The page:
LONDON, July 9 (UPI) -- Rupert Murdoch, owner of Britain's News International, denied his company paid more than $1 million to settle claims of tapping politicians' phones.
"If that had happened, I would have known about it," Murdoch said in an interview, The New York Times reported Thursday.
The head of Scotland Yard, Paul Stephenson, said he assigned an investigator to look into the allegations after The Guardian reported police found evidence "thousands" of cell phones were tapped by private investigators used by reporters from News of the World, a News International newspaper.
Andy Coulson, Conservative leader David Cameron's director of communications, was deputy editor and editor of the News of the World when the alleged phone tapping occurred, The Daily Telegraph reported.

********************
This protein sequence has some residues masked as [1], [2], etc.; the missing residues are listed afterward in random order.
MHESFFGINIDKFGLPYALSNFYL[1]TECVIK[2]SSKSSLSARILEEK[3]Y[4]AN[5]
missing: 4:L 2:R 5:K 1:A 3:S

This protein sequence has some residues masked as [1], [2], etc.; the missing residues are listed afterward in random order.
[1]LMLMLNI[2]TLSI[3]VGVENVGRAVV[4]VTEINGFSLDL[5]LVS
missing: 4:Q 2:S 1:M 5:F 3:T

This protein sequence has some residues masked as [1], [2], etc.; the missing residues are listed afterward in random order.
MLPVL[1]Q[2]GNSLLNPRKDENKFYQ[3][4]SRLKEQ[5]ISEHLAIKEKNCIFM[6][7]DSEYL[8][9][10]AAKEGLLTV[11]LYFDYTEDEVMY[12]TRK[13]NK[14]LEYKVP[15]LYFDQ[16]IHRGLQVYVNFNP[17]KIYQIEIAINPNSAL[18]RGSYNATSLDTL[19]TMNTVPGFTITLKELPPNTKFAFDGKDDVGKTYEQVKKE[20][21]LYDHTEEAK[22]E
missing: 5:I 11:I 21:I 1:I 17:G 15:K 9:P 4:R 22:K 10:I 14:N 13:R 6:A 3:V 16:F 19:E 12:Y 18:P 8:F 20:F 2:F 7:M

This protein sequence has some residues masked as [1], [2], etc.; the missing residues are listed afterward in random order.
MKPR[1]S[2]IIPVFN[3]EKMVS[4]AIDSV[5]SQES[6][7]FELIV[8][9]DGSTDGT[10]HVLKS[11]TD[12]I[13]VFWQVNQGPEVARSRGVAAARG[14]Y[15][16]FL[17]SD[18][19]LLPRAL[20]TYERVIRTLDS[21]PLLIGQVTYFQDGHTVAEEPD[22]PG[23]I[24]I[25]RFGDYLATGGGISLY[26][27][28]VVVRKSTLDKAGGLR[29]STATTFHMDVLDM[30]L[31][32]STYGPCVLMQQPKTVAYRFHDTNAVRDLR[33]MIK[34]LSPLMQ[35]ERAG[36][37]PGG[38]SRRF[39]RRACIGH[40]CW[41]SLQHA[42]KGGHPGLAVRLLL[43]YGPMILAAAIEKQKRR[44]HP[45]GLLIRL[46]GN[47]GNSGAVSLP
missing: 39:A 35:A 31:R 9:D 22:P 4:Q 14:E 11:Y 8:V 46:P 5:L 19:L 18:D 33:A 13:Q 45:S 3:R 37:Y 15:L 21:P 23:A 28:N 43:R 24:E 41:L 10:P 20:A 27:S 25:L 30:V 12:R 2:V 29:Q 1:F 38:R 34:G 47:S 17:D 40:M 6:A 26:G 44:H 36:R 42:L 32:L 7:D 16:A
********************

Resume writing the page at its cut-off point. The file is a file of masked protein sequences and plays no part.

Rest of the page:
Cameron defended Coulson Thursday, The Guardian reported.
"It's wrong for newspapers to breach people's privacy with no justification," Cameron said. "That is why Andy Coulson resigned as editor of the News of the World 2 1/2 years ago."
The Press Complaints Commission said it was considering reopening its 2007 investigation into phone hacking by newspaper journalists, The Guardian said. The panel also said it would investigate any new allegations about potentially illegal activity "without delay."
Former Deputy Prime Minister John Prescott said he found it "staggering," that the police may have known about the phone tapping but not informed the victims, including himself.